Monday, March 11, 2013

Tucson Festival of Books

It was a busy weekend in Tucson.  The Wildcats were playing softball and basketball on campus, even though it's Spring Break and the kids are supposed to be gone.  That's the premise behind scheduling the Festival of Books for this weekend; the campus and the parking garages are supposed to be empty.  It's also supposed to be warm and sunny; it's March in Tucson, after all.

The best laid plans, as they say.... the kids and I headed out through sprinkles, wearing sweatshirts and polar fleece, parking much further than my achy hip appreciated.  We were there before the festivities officially started at 10am, which is how we could be up close and personal with the Mad Scientist
whose coloring book with the appearing and disappearing pictures gave Messers 7 & 9 the giggles. He was "messing with our minds" and we couldn't decide if that was a good thing, or not.
Elizibeth's new phone timed the teen who was saying the colors instead of reading the words, and then beat his time by 2/3 when he read the words themselves.  Our brains were on fire.

After trips through booksellers and book givers and bookmark makers, we took a rest at the circus stage, where the world's most flexible sisters


amazed us.  Thankfully, there were no clowns.  Elizibeth hates clowns.

Once I recovered, we strolled back to the kids' area where we bumped into Fernando and his mother; the boys went off to his house to play while Elizibeth and I continued to improve our minds.  We heard John Sayles tell us that we "have God's power" as a book author, but absolutely none as a screenwriter.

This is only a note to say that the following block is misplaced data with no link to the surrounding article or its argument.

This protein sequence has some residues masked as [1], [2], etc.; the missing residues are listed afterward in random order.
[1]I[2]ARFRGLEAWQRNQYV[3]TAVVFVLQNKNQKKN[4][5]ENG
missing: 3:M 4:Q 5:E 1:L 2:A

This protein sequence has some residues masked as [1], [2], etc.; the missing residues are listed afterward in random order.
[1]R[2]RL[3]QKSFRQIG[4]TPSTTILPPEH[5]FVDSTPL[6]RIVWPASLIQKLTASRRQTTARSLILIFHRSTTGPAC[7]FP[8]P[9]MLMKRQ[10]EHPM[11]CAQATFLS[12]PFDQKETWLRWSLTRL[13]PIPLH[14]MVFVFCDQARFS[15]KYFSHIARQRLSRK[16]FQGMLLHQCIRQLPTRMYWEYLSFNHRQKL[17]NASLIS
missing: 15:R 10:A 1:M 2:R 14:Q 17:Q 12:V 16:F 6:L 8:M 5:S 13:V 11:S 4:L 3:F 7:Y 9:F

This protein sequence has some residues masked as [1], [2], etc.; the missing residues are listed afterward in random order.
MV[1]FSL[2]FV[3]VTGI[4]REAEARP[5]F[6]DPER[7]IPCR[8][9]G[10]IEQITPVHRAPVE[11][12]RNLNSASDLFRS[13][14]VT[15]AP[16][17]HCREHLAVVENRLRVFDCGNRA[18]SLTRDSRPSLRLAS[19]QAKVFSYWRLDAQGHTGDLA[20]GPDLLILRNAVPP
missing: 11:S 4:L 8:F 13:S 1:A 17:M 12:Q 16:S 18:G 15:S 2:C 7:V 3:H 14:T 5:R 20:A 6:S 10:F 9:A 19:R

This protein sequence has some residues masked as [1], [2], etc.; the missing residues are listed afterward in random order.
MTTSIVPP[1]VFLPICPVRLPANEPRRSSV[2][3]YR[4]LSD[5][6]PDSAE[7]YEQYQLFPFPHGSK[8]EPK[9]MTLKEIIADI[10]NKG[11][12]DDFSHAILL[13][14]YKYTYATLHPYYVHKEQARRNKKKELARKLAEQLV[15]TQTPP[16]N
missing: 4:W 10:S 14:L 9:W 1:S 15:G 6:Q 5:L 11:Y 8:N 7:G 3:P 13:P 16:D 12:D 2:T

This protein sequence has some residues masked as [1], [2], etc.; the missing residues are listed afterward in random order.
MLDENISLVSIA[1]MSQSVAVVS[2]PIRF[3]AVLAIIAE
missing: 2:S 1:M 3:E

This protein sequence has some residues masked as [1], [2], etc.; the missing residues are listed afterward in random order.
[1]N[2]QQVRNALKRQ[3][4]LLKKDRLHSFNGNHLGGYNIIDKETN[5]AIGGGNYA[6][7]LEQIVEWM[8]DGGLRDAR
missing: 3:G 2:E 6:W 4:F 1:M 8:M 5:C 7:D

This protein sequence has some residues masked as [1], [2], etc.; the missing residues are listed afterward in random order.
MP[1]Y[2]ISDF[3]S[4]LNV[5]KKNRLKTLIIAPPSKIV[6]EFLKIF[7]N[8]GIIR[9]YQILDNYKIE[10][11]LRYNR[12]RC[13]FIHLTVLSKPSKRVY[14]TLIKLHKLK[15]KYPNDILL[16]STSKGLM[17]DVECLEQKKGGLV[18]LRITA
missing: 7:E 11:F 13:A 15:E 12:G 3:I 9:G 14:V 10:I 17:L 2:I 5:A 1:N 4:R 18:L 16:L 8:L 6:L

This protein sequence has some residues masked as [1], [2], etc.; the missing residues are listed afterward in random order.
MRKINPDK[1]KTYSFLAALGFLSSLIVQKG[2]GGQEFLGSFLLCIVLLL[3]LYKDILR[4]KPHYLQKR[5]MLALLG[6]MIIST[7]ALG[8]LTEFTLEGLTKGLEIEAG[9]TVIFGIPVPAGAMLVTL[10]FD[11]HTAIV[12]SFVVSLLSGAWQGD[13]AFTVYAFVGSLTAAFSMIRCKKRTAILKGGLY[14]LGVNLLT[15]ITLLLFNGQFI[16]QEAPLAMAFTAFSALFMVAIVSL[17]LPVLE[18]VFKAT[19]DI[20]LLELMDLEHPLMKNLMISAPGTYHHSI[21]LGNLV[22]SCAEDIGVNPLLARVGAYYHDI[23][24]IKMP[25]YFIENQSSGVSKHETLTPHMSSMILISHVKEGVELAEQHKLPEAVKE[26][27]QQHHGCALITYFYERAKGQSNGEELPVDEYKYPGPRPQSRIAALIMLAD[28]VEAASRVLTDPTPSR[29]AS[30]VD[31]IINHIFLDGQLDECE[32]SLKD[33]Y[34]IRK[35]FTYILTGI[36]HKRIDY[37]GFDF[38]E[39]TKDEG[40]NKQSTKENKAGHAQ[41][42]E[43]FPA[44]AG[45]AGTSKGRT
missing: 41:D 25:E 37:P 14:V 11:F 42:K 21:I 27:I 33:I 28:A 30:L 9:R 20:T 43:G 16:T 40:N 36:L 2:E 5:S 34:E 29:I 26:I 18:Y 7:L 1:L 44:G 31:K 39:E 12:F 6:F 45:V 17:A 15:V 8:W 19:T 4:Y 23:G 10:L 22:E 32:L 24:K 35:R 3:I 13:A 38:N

I asked how the panel members, authors and screenwriters all, handled the movies changing the ends of their stories.  I had Bernard Malamud's The Natural in mind, and was appropriately ecstatic when Sayles used it as his exemplar.  The whole thing was delightfully serendipitous.

We heard Alice LaPlante talk about fiction writers needing to be great liars, after Craig Whitney shared absolutely nothing new in his talk on "A Liberal and the Second Amendment."  I questioned his membership in the NRA, an organization whose public posturing reflects not the sentiments of its membership but the paid for beliefs of the gun and ammunition manufacturers who fund group.  He couldn't talk his way out of it. Perhaps I was expecting something different; I was looking for a reasoned response to a gun-totin' interlocutor.  Then, again, I bring a certain perspective and bias to the issue.

By that time, we were frozen to the core; we skipped the last two sessions and ran for home.

Sunday was a sunnier, warmer, lonelier day for me.  Elizibeth took sick in the cold; I went alone.  From ten til five I lumbered across the mall at the University, climbing steps and fitting myself into uncomfortable folding chairs while my brain was transported to its own happy place.

Mary Doria Russell and Ann Kirschner talked about Wyatt Earp.... after leading a sing-along of the tv show's theme song.  They took such joy in sharing their work, their habits, their philosophical bents; it was uplifting to sit in the audience.  What happens when the law fails you?  How do you deal with fanatics who live on Planet Earp, who take issue with every deviation from the canon?  These are things I will ponder in the coming days.

Then, it was on to Family Matters, where the Nivens's
 and the Palmers
talked about their "enormous pride and joy" as they shared "writing time" with their loved ones.  The conversation ran from romances written from a guy's perspective to their love of The Bachelor on television.  The personal stories were interspersed with snippets on writing ("Doctors love words.  There are doctors who don't love words.  They become surgeons.") but mostly I watched their faces.  They were great faces.